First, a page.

ALCATRAZ ISLAND AND PRISON Essay Research Paper — страница 5

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mother requested the intervention of President Wilson. Stroud’s hostile and sometimes violent nature left prison administrators no choice but to keep him away from other inmates and officers, and prison officials interpreted this to mean he should spend the remainder of his life in segregation of some sort. The keeping of birds and the studying of avian diseases gained international attention for Stroud, but it was also to figure prominently in his ultimate transfer to Alcatraz. He began to openly violate prison rules and regulations in favor of continuing his experiments and communications with bird breeders and fanciers around the world. Stroud was literally packed up and moved out in the middle of the night, with his destination being San Francisco. Arriving on Alcatraz in

1942, he was to enjoy the company of fellow inmates within the confines of D Block until there occurred a change in administration with the retirement of Warden James Johnston and the arrival of Warden Ed Swope. The enigmatic Swope was not to be challenged in any way by Robert Stroud and immediately moved him into a private room in the prison’s hospital. Using ill health to justify the move, Swope was able to segregate Stroud in such fashion that few, if any, were ever able to again see him. Genuine ill health forced Stroud’s transfer to the Federal Medical Facility in Springfield, Missouri in 1959. Four years after being received at the FMC, Stroud died of natural causes. The man about whom the world knew, the man about whom books were written and films were made was to be

ignored in death as the date of his passing followed by one day the assassination of John Fitzgerald Kennedy. On the morning of his death, Stroud was found by a fellow inmate who is probably more widely recognized on an international scale than any other confined on Alcatraz – recognized not so much by his own name than by the defendants with whom he was tried in 1951. Charged with conspiracy to commit treason, Julius and Ethel Rosenberg were executed at Sing Sing Prison in 1953, and Morton Sobell was to arrive on Alcatraz the year before, 1952, and would spend the next five years as the federal system’s most famous political prisoner. Sobell’s case could easily be an example of J. Edgar Hoover’s influence. He simply did not fit the type generally selected for

incarceration on Alcatraz, but he most assuredly did meet the criteria for the type particularly targeted by the FBI director. At this point, it is again emphasized that the historic era must be given clear and serious focus, as the red witch hunt for Communist subversives spread across the country, led by Joseph McCarthy a! nd J. Edgar Hoover. Sobell alleged that Hoover dictated his placement in this maximum security institution, and there really exists no denial regarding this allegation. Following the five years inside Alcatraz, Sobell finished out the remainder of his sentence in USP Atlanta for a total of eighteen and a half years out of the original thirty set forth by Judge Irving R. Kaufman, Taken by the beauty of the Pacific and the Golden Gate, Sobell expressed a desire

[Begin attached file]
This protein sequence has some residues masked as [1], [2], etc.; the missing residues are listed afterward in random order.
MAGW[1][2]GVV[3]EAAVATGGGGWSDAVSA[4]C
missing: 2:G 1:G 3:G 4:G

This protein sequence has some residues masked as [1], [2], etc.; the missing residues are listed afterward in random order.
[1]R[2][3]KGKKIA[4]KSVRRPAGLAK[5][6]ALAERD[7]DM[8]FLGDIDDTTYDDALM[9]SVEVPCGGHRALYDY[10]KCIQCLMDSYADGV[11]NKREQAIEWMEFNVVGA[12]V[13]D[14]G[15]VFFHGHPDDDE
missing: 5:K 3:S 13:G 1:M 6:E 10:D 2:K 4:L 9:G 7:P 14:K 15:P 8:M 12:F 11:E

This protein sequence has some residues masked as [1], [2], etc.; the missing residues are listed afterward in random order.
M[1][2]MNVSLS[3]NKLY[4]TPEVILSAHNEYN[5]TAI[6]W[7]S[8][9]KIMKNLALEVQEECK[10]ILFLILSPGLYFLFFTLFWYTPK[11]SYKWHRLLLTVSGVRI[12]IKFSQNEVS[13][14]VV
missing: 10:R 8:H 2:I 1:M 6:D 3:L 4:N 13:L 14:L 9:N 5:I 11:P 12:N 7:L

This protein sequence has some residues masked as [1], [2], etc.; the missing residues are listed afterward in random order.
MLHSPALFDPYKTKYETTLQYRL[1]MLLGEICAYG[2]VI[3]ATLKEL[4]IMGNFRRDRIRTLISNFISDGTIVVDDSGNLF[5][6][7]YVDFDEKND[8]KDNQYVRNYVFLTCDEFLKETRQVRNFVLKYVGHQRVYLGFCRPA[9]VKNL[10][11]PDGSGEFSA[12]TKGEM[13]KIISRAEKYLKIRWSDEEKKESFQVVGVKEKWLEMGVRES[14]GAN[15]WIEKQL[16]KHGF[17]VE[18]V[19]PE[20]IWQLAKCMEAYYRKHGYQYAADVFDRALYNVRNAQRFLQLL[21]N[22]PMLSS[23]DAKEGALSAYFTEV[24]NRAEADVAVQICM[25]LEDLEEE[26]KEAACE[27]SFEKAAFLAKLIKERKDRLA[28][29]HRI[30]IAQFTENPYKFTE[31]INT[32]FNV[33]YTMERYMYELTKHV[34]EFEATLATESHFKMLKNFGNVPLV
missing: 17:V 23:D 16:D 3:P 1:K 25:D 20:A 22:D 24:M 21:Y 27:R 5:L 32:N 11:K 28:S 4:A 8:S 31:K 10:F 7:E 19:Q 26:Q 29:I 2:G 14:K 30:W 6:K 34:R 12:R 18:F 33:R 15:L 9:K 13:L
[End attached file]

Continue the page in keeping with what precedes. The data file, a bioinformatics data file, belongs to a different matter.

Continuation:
to return to San Francisco when freedom was again his to enjoy. Morton Sobellresides today in the city, and is part of the living history of Alcatraz. By 1962 the era on which the Federal Prison history of Alcatraz is predicated was coming to an end. Times were changing and the Bureau of Prisons knew that they would have to respond to that change. Alcatraz offered no concept of rehabilitation, and the bureau was reconsidering its philosophy as it examines the pros and cons of warehousing as opposed to rehabilitation. The physical structures on Alcatraz were indicating wear and tear that would cost the government millions of dollars to upgrade to required security. Always an expensive institution to operate, 1961 found the daily cost of inmate upkeep approaching one-hundred

dollars, and an overall cost for continuing operation at better than six-million dollars. A new prison could and would be constructed at Marion, Illinois for ten-million, so to continue incarceration of inmates on Alcatraz was economically unsound. It is said that J. Edgar Hoover expressed displeasure at the closure of the prison, but his decades-long power base could not stand up to the new attorney general who made it quite clear to Hoover that a contrary decision had been made – a decision that would be backed by the attorney general’s brother in the White House. On Thursday, 21 March 1963, the end of an era arrived with the offic! ial closure of Alcatraz. The population had been gradually reduced commencing in February, with the final twenty-seven inmates taken off on the